×

Seven projects will be introduced to an industry audience at the first Euroregion NAEN pitch competition, held on Tuesday Sept. 14 at Pamplona’s Conecta Fiction. “Being a first edition, the projects are pretty diverse and in divergent phases of development. But behind them are innovative visions and interesting propositions,” says Ana Herrera Isasi, head of Navarre’s Strategic Digital and Audiovisual Projects Department. A drill down on the titles:

“Between Walls,” (“Entre muros,” Itziar Minguez, Pedro Fuentes, Bizagu Entertainment)

Set in Franco’s 195os Spain, and billed as an epic love story between two women who meet in a criminal psychiatric ward, Concepción consigned there for killing her husband and Amelia for “deviant” sexual behavior. A banner high-end series from San Sebastian’s Bixagu Entertainment, set up in 2020 by Iñaki Gómez, a former producer at top Basque film company Irusoin, and Pablo Echart.

“Gaia,” (Carol Butron, Carlos Limón and Julia Fernández, Aura Pictures)

Set in 2026 between big city Madrid and the lush verdant landscapes of Northern Spain and southern France, with only one year before global warming becomes irreversible, Gala, who works in a waste management company in Madrid, begins to have visions where she feels the world’s pain. A six-part shorter format series from go-ahead Aura Pictures, a dystopic narrative and transmedia specialist whose extended short “Faith,” directed by Butron, premieres at Sitges on Oct. 9.

“Final Cut,” (Rose of Dolls, Oliver Mend, A Film to Kill For)

“For some students this is the end of the school year. For others… simply the end,” the synopsis gleefully announces. In it, a stellar film school student decides to recreate iconic horror movie deaths in her graduate project – only to see her whole team die one by one in the manner of these murders. Ingeniously melding reality and fiction, the short form “Final Cut” will mix eight 12-minute episodes and one minute micro-episodes supposedly uploaded to social media by the killer, allowing characters and the audience to react at one and the same time. From the makers of the first Basque-language slasher, “It’s Your Turn.”

“Last Song,” (“Azken Abestia,” Lara Izagirre, Gariza Films)

Six stories told in six episodes about women attending six different concerts on nights which will move the dial on their sense of self and foundation relationships. Created by Izagirre, one of the rising stars of Basque cinema after a Goya win for “An Autumn Without Berlin,” and set up at Gariza Films, which has carved out a go-ahead reputation for Basque movies of international appeal and feminist passions – think “Akelarre.” To be shot in Basque, Gariza’s first series and for Basque fiction a groundbreaking proposition.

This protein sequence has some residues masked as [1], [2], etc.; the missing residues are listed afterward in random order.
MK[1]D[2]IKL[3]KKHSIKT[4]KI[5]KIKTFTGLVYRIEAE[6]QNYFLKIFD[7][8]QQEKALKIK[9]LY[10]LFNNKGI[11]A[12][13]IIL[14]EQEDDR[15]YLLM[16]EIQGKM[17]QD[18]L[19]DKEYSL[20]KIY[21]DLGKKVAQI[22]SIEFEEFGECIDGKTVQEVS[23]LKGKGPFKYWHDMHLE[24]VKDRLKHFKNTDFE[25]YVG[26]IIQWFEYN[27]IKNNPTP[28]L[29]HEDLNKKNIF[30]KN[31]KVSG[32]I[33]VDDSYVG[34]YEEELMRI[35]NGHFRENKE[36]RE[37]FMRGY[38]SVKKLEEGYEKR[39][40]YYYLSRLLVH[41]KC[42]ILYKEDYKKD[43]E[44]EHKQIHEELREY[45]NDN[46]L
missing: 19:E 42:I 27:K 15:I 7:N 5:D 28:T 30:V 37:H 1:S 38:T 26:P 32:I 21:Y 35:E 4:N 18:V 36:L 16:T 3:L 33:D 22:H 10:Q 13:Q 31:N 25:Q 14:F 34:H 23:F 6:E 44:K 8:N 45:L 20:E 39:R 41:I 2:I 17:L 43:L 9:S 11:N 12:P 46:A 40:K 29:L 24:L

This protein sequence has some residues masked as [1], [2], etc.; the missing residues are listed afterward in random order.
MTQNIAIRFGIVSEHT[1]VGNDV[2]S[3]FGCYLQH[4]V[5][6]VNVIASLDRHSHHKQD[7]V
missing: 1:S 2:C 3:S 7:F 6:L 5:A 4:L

Lazy loaded image
Last Song Courtesy of Conecta Fiction

“Luis Mariano, All the Colors of the Rainbow,” (Julia Juániz, Manuel Espín, Lumière Produkzioak)

The latest from indefatigable producer José María Lara (“The Sky Turns,” “Aupa Extebeste!”), a dramedic doc-fiction feature on a Basque tenor and film star billed as Europe’s king of operetta, presenting the star, the legend and the man.

Lazy loaded image
“Luis Mariano, All the Colors of the Rainbow” Courtesy of Conecta Fiction

“Matadero Franklin,” (Juan Carlos Cueto, Rocío Martínez, Llano, Black Panther Films, Invercine Producciones, Spain, Chile)

Announced in April, a gangster thriller series which take a stark look at the glamor, aspirations and brutality of Chile’s 194os mafia. A banner project of  Spain’s Black Panther Films and Chile’s Invercine Prods. (“Dignidad”), it’s now gathering creative steam with the incorporation as showrunner-writers of Juan Carlos Cueto and Rocío Martínez Llano, creators of “Toy Boy,” “Plastic Sea,” and the legendary original “The Boarding School.” A show to track.

Lazy loaded image
“Matadero Franklin” Courtesy of Conecta Fiction

“Via Sacra,” (Manuel Derriba, Vicent Ravale, Elvire Muñoz, Macondo Productions, France)

Trans-Pyrenean Noir, with echoes of “The Bridge,” as a Spanish serial rapist is found murdered on a Summer Monday in Saint Jean Pied de Port, at the French end of the St. James Way. A video arrives at the Diario de Navarra announcing that “Archangel Michael” will kill a “sinner” every day and rest on Sundays. A French police officer and Spanish civil guard initiative a race against time to halt him. Produced by Charline de Lépine’s Macondo, the company behind hit political thriller “Spin” and “Speakerine.”